Another question concerned national policy guidance placing responsibility on local authorities to determine development on flood plains.  The Environmental Planning Manager replied that the Council had carried out a flood risk assessment and that this was in the process of being re-assessed in the light of new guidance issued last year.  However, some issues with flood plains concerned not so much their being built upon but more in relation to the fact that flood defences were not put in place in conjunction with such development.  A key issue for authorities, therefore, was how to put in and manage appropriate protection measures.  The view had also been taken not to permit developments in core river valleys.


The Environment Agency had been given a strengthened consultative role and a local authority would have to give very good reasons should it want to grant permission for development on a flood plain against the advice of the Environment Agency.


It was suggested it would be helpful for all members to have a copy plan of flood plains in their areas which could be used for reference purposes in their constituency roles.  The Environmental Planning Manager agreed this was something that could be provided once the latest information was to hand.


A member drew attention to the issue of Thetford Growth Point Status and asked about the relationship between the various working and consultative groups and this Panel.


The Environmental Planning Manager explained that she was involved with all the groups to provide continuity with the LDF and the wider planning policy team to ensure emerging policies were complementary.  The role of the Thetford Growth Point Status groups included wider funding issues.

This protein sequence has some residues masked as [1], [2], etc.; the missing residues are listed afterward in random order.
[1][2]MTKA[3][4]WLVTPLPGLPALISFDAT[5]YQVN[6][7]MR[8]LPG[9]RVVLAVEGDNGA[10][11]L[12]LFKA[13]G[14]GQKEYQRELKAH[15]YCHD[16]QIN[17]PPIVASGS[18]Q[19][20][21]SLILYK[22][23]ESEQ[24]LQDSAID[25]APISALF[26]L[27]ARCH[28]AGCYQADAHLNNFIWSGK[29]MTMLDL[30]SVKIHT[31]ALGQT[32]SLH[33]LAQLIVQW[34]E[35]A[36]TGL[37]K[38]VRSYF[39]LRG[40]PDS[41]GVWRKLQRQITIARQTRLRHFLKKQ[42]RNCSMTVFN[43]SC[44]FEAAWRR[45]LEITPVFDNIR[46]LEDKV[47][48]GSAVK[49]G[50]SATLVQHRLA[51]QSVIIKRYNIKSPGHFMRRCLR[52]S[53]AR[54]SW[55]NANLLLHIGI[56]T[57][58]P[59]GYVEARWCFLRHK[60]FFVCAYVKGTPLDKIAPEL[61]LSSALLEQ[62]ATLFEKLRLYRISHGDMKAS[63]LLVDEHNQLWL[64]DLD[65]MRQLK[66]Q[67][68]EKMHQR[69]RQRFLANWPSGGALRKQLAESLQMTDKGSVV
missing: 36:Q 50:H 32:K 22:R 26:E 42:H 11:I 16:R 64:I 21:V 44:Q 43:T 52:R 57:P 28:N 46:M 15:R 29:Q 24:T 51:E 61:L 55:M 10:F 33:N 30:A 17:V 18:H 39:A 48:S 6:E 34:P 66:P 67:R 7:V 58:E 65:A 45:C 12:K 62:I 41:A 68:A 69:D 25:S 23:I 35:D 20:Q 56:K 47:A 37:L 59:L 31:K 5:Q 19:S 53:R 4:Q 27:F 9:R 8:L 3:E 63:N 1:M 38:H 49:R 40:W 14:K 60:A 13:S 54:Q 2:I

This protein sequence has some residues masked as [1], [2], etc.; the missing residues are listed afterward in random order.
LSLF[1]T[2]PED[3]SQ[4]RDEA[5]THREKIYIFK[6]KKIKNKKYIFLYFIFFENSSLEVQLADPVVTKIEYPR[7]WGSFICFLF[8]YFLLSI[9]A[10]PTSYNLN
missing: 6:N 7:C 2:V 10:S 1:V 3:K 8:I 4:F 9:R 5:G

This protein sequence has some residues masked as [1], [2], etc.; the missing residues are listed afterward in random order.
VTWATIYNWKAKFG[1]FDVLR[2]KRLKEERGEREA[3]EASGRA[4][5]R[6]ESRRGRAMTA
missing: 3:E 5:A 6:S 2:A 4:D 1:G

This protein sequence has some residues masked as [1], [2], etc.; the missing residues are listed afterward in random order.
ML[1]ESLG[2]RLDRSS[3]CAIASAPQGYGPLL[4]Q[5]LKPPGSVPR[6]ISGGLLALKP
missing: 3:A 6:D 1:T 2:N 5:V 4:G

The importance of close working between all the relevant agencies was endorsed by the Executive Member for Housing and Planning.


With regard to Local Service Centres, the Chairman highlighted the status of Carbrooke, which he felt was as large, if not larger, than some of the other villages identified for Local Service Centre classification.  It was explained that the villages mentioned in the report were examples only at this stage and that more work was being done in this area.  A report would be made to the Panel in due course.


So far as public consultation on progress of the LDF was concerned, it was confirmed that more and better use of communications media, including Breckland Voice and the use of newsletters, was being planned to keep members and the public informed of issues and progress with the LDF.


The Executive Member added that the issue of resources was also being addressed and other avenues of assistance being utilised wherever possible, including closer working with the County Council.


In response to a question about how other neighbouring authorities’ LDF programmes affected Breckland, it was explained that two-way consultation would take place to ensure each was aware of the other’s policies and programme etc.


In concluding the item, the Chairman thanked the officers for their attendance and it was


         RESOLVED that the report be noted.